Lagos pre independence history

The nucleus of Lagos State, one of the thirty six states in the federation is Lagos Island . Lagos, traditionally known as Eko developed as a fishing and agricultural town. The settlement consists of Lagos Island, Ijora, Iddo-Otta, Ikoyi, Apapa, Eti-Osa Yaba, Surulere and Ebute-Metta. The centre and most developed of these Island chain is Lagos Island which derived its name from the Portuguese imposition of Lagos de kuramo on account of its wetland topography.

The Binis ransacked the town in 1603. They established a Yoruba monarchy with strong Benin influences. The Benin group was later reinforced by different waves of settlers from Yorubaland and beyond. Lagos is inhabited predominantly by the Aworis, Yoruba repatriated slaves of Brazillian and Sierra Leonean origin, Benin descendants and some Nupes and Gambaris. Thus, Lagos is a melting pot of many cultures with Yoruba culture predominating and the Oba of Lagos at the apex of its native administration. Other major settlements in the Lagos environment are Epe, Ikorodu, Ikeja and Badagry.

Epe was founded by an Ijebu hunter called Urakoloye who on account of being stung by a wild black ant locally called Epe, gave the huntingstead its name, Epe, meaning the forest of the black ants. Ex-king Kosoko of Lagos and his followers later settled the town in 1853 after their exile from Lagos.

Awori migrants from Otta founded Ikeja in the 15th century under the leadership of Olofin. The town, Ikeja derives its name after Akeja Oni-gorun, one of the deities worshipped by its founders. There are well over fifty Awori settlements in the area, each with its own established chieftaincy. The traditional government of Ikeja is presided over by the Olu.

The Egun people of the Republic of Benin and the Ga/Ewe of Togo founded Badagry around 1425 A.D. Badagry traditional administration is presided over by De Wheno Aholu who supervises the eight quarters into which the town is divided. Ikorodu, fondly called ‘Kodu’, was established by Oga Lasunwon and his brother, both of who are princes of the Akarigbo of Ijebu Remo. On account of this, and the fact that he cultivated a vegetable farm in the area, the town has been referred to as Ikorodu Oga. The people of the area are predominantly Ijebu Remo with some Eko Awori in the coastal areas. The paramount ruler of the town is the Ayangburen of Ikorodu though each of the major settlements – Igbogbo, Ijede, Imota, Ipakodo have recognised chieftaincy.

Lagos is the commercial capital of Nigeria and the most populated city in the country and Africa.


Lagos was the administrative capital of Nigeria until December 1991 following the government’s decision to move the capital to Abuja in the centre of the country.

Victoria Island

Lagos is a major African financial centre and is an economic hub.

The city has been described as the cultural, financial, and entertainment capital of Africa, and is a significant influence on commerce, entertainment, technology, education, politics, tourism, art, and fashion.

Lagos is also among the top ten of the world’s fastest-growing cities and urban areas.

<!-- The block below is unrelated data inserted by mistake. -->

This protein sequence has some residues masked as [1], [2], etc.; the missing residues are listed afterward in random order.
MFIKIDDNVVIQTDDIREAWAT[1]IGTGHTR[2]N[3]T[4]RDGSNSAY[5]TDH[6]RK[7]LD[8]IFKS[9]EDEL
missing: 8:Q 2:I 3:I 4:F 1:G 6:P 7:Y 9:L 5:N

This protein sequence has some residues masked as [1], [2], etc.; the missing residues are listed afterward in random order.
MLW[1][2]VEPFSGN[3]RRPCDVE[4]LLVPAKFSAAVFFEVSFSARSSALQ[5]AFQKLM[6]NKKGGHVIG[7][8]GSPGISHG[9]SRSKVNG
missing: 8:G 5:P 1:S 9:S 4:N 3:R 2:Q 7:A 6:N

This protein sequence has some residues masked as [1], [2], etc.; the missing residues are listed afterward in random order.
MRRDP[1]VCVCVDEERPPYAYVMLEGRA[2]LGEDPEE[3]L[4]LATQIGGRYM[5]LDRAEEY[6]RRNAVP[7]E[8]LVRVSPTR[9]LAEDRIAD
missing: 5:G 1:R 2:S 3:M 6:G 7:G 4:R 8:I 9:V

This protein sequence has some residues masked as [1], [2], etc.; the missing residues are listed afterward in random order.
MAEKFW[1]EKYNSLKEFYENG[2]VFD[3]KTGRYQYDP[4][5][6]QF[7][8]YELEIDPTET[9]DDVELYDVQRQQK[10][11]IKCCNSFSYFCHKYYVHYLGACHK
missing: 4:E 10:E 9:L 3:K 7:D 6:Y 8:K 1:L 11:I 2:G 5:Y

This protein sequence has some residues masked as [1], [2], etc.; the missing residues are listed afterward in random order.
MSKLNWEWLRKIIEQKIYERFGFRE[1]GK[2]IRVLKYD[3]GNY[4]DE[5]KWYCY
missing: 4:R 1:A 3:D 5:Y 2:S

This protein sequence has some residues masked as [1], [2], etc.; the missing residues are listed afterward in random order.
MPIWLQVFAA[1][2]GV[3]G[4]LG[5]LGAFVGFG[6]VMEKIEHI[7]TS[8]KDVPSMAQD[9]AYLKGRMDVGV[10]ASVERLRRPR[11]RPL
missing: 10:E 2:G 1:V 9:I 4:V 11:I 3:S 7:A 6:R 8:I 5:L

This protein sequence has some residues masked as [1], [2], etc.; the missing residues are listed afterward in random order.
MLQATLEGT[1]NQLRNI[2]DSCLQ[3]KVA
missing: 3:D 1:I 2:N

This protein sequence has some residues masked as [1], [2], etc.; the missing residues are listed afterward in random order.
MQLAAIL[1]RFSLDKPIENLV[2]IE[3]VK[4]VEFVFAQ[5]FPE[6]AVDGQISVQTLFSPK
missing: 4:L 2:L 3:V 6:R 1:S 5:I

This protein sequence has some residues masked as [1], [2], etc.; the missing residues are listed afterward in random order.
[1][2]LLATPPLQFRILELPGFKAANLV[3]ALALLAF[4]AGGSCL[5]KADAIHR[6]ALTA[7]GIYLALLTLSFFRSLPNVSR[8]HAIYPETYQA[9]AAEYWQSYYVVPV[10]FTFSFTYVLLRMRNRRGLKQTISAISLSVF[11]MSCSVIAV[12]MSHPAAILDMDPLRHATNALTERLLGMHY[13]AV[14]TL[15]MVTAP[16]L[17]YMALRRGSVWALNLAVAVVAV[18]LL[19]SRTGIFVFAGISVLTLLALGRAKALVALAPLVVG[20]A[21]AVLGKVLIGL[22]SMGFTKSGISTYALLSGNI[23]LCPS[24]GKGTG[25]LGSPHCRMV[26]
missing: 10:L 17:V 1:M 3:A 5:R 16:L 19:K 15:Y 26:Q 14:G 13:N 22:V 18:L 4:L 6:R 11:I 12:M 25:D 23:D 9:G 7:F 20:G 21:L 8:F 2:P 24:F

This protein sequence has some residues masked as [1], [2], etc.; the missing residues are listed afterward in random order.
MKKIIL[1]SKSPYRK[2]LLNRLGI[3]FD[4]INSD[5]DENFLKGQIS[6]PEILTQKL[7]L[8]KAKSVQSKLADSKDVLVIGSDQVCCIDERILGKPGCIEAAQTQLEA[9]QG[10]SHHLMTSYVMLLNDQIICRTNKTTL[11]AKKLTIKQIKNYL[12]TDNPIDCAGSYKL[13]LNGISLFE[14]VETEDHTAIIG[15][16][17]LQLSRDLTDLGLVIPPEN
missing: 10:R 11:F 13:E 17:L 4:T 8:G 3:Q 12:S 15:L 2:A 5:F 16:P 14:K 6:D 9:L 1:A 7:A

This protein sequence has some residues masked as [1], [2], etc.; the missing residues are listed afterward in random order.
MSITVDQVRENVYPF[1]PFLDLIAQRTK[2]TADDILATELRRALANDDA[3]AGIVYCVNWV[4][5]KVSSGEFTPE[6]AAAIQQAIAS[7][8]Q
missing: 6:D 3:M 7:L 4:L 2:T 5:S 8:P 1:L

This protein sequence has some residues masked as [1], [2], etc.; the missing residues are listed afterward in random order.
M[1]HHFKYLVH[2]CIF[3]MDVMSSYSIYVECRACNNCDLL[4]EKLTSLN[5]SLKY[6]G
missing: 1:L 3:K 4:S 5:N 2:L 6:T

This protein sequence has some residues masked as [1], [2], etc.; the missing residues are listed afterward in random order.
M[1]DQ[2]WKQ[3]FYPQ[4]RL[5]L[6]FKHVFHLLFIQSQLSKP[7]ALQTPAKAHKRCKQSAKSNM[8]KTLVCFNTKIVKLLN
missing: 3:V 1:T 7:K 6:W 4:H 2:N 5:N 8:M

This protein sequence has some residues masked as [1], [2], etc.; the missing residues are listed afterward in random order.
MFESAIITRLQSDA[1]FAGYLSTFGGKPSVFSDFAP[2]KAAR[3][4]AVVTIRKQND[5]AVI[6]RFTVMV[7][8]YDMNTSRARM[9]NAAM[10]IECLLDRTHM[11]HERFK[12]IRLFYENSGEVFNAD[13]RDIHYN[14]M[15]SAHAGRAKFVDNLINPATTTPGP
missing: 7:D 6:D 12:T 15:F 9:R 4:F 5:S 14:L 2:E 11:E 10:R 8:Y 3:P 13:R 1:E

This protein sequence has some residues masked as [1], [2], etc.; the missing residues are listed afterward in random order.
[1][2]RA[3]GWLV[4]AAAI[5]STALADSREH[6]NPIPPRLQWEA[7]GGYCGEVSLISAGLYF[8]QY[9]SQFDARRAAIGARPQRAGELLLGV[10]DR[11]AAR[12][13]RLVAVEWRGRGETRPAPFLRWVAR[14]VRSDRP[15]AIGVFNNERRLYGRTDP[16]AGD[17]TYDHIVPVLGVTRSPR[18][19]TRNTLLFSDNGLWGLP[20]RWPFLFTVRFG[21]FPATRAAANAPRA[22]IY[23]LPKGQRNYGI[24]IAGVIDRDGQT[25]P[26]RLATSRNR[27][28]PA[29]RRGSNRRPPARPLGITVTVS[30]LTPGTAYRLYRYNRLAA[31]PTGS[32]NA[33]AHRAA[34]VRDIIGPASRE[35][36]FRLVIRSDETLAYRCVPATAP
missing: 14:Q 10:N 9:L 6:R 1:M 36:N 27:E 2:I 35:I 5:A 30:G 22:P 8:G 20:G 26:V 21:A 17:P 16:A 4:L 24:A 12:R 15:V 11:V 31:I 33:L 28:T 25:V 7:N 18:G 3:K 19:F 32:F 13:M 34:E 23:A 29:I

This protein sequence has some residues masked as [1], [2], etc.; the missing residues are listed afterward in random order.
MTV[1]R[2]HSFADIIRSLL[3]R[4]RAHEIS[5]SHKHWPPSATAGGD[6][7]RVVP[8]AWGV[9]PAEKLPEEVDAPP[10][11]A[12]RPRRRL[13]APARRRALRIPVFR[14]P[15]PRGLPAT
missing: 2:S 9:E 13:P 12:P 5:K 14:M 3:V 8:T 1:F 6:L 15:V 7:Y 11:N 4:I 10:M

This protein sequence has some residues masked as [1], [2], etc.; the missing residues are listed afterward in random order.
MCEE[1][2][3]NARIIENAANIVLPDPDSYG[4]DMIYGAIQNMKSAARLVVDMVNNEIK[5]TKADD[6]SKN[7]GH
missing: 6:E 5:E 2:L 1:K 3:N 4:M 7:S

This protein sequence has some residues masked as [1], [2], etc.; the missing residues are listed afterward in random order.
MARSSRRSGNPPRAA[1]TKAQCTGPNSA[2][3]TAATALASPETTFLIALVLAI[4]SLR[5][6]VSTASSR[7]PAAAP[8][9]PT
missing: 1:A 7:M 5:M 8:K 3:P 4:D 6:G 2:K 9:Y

The megacity has the fourth-highest GDP in Africa and houses one of the largest and busiest seaports on the continent.

The Lagos metropolitan area is a major educational and cultural centre in Sub Saharan Africa.

Cathedral Church of Christ Marina, Lagos is an Anglican cathedral on Lagos Island, Lagos, Nigeria.

Lagos emerged as a home to the Awori tribe of the Yoruba of West Africa islands, which are contained in the present day Local Government Areas (LGAs) of Lagos Island, Eti-Osa, Amuwo-Odofin and Apapa.

Due to rapid urbanisation, the city expanded to the west of the lagoon to include areas in the present day Lagos Mainland, Ajeromi-Ifelodun, and Surulere.

This led to the classification of Lagos into two main areas: the Island, which was the original city of Lagos, and the Mainland, which it has since expanded into.

This city area was governed directly by the Federal Government through the Lagos City Council, until the creation of Lagos State in 1967, which led to the splitting of Lagos city into the present-day seven Local Government Areas (LGAs), and an addition of other towns (which now make up 13 LGAs) from the then Western Region to form the state.

Third Mainland Bridge across the Lagos Lagoon

The islands are separated by creeks, fringing the southwest mouth of Lagos Lagoon, while being protected from the Atlantic Ocean by barrier islands and long sand spits such as Bar Beach, which stretch up to 100 km east and west.

However, the state capital was later moved to Ikeja in 1976, and the federal capital moved to Abuja in 1991.


Even though Lagos is still widely referred to as a city, the present-day Lagos, also known as “Lagos Metropolitan Area” is an urban agglomeration or conurbation, consisting of 16 LGAs including Ikeja, the state capital of Lagos State.

Ferry terminal

This conurbation makes up 37% of Lagos State total land area, but houses about 85% of the state’s total population.


The business district of Lagos is home to Tinubu Square, named after the aristocratic slave trader Efunroye Tinubu. Lagos contains Murtala Muhammed International Airport, named after Nigerian president Murtala Muhammad, and is one of the busiest African airports. Lagos National Stadium has hosted various international sports events such as the 1980 African Cup of Nations.